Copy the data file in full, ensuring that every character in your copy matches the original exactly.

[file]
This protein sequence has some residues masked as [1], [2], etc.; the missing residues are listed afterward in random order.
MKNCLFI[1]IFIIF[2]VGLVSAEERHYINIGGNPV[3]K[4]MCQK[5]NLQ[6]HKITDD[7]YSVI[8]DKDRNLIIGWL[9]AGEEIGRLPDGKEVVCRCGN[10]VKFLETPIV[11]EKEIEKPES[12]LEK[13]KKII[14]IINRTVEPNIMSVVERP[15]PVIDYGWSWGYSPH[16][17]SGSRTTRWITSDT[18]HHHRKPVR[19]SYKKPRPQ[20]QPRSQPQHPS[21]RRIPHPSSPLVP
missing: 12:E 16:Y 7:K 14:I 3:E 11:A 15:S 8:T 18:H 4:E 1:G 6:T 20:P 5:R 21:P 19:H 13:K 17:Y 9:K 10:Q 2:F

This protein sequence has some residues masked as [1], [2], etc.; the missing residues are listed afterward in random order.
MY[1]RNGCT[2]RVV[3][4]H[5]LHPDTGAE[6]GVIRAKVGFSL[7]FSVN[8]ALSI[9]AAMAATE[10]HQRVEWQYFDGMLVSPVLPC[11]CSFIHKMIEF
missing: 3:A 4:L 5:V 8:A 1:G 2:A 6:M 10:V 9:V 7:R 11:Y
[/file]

This protein sequence has some residues masked as [1], [2], etc.; the missing residues are listed afterward in random order.
MKNCLFI[1]IFIIF[2]VGLVSAEERHYINIGGNPV[3]K[4]MCQK[5]NLQ[6]HKITDD[7]YSVI[8]DKDRNLIIGWL[9]AGEEIGRLPDGKEVVCRCGN[10]VKFLETPIV[11]EKEIEKPES[12]LEK[13]KKII[14]IINRTVEPNIMSVVERP[15]PVIDYGWSWGYSPH[16][17]SGSRTTRWITSDT[18]HHHRKPVR[19]SYKKPRPQ[20]QPRSQPQHPS[21]RRIPHPSSPLVP
missing: 12:E 16:Y 7:K 14:I 3:E 11:A 15:S 8:T 18:H 4:E 1:G 6:T 20:P 5:R 21:P 19:H 13:K 17:Y 9:K 10:Q 2:F

This protein sequence has some residues masked as [1], [2], etc.; the missing residues are listed afterward in random order.
MY[1]RNGCT[2]RVV[3][4]H[5]LHPDTGAE[6]GVIRAKVGFSL[7]FSVN[8]ALSI[9]AAMAATE[10]HQRVEWQYFDGMLVSPVLPC[11]CSFIHKMIEF
missing: 3:A 4:L 5:V 8:A 1:G 2:A 6:M 10:V 9:V 7:R 11:Y